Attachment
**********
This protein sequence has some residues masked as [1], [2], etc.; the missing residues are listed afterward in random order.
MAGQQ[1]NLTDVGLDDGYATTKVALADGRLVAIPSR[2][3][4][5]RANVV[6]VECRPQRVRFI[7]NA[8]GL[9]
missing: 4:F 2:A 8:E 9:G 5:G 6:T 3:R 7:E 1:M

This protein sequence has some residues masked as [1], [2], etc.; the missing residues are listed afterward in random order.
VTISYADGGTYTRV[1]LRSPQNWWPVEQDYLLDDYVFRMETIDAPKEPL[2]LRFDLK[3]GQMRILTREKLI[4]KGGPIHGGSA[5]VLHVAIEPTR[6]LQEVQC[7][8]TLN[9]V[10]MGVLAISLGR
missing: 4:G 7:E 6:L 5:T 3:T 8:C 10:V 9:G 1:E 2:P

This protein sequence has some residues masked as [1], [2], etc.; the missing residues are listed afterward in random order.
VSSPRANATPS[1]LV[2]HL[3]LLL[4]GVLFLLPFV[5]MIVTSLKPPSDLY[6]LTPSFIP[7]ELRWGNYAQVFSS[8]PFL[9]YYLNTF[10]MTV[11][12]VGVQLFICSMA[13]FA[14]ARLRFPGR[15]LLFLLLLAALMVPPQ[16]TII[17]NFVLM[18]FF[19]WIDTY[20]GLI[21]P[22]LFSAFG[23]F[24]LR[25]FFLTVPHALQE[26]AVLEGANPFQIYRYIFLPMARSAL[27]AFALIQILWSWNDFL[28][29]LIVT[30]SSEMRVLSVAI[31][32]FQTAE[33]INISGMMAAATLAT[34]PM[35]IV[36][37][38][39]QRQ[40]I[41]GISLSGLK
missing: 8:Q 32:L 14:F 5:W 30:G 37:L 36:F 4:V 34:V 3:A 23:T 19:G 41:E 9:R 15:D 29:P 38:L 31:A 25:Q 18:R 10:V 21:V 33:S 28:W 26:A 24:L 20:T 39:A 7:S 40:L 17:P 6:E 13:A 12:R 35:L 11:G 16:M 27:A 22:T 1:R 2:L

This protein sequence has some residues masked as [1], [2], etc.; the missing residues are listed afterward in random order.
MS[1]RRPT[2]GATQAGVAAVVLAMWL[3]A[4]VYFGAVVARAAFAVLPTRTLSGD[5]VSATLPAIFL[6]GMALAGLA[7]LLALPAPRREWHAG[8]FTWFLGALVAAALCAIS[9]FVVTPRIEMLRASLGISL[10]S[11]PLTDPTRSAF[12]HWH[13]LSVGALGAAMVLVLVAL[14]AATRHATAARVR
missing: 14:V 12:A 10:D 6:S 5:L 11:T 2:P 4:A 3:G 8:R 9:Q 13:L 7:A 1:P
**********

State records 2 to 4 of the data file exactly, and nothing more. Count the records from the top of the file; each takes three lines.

This protein sequence has some residues masked as [1], [2], etc.; the missing residues are listed afterward in random order.
VTISYADGGTYTRV[1]LRSPQNWWPVEQDYLLDDYVFRMETIDAPKEPL[2]LRFDLK[3]GQMRILTREKLI[4]KGGPIHGGSA[5]VLHVAIEPTR[6]LQEVQC[7][8]TLN[9]V[10]MGVLAISLGR
missing: 4:G 7:E 6:L 5:T 3:T 8:C 10:V 9:G 1:E 2:P

This protein sequence has some residues masked as [1], [2], etc.; the missing residues are listed afterward in random order.
VSSPRANATPS[1]LV[2]HL[3]LLL[4]GVLFLLPFV[5]MIVTSLKPPSDLY[6]LTPSFIP[7]ELRWGNYAQVFSS[8]PFL[9]YYLNTF[10]MTV[11][12]VGVQLFICSMA[13]FA[14]ARLRFPGR[15]LLFLLLLAALMVPPQ[16]TII[17]NFVLM[18]FF[19]WIDTY[20]GLI[21]P[22]LFSAFG[23]F[24]LR[25]FFLTVPHALQE[26]AVLEGANPFQIYRYIFLPMARSAL[27]AFALIQILWSWNDFL[28][29]LIVT[30]SSEMRVLSVAI[31][32]FQTAE[33]INISGMMAAATLAT[34]PM[35]IV[36][37][38][39]QRQ[40]I[41]GISLSGLK
missing: 8:Q 32:L 14:F 5:W 30:G 37:L 36:F 4:V 34:V 3:A 23:T 19:G 41:E 9:R 15:D 29:P 38:L 31:A 25:Q 18:R 10:V 21:V 33:S 28:W 26:A 24:L 20:T 39:A 7:S 40:L 17:P 6:E 13:A 12:R 35:L 11:G 16:M 27:A 22:T 1:R 2:L

This protein sequence has some residues masked as [1], [2], etc.; the missing residues are listed afterward in random order.
MS[1]RRPT[2]GATQAGVAAVVLAMWL[3]A[4]VYFGAVVARAAFAVLPTRTLSGD[5]VSATLPAIFL[6]GMALAGLA[7]LLALPAPRREWHAG[8]FTWFLGALVAAALCAIS[9]FVVTPRIEMLRASLGISL[10]S[11]PLTDPTRSAF[12]HWH[13]LSVGALGAAMVLVLVAL[14]AATRHATAARVR
missing: 14:V 12:A 10:D 6:S 5:L 11:T 2:P 4:A 3:G 8:R 9:Q 13:L 7:A 1:P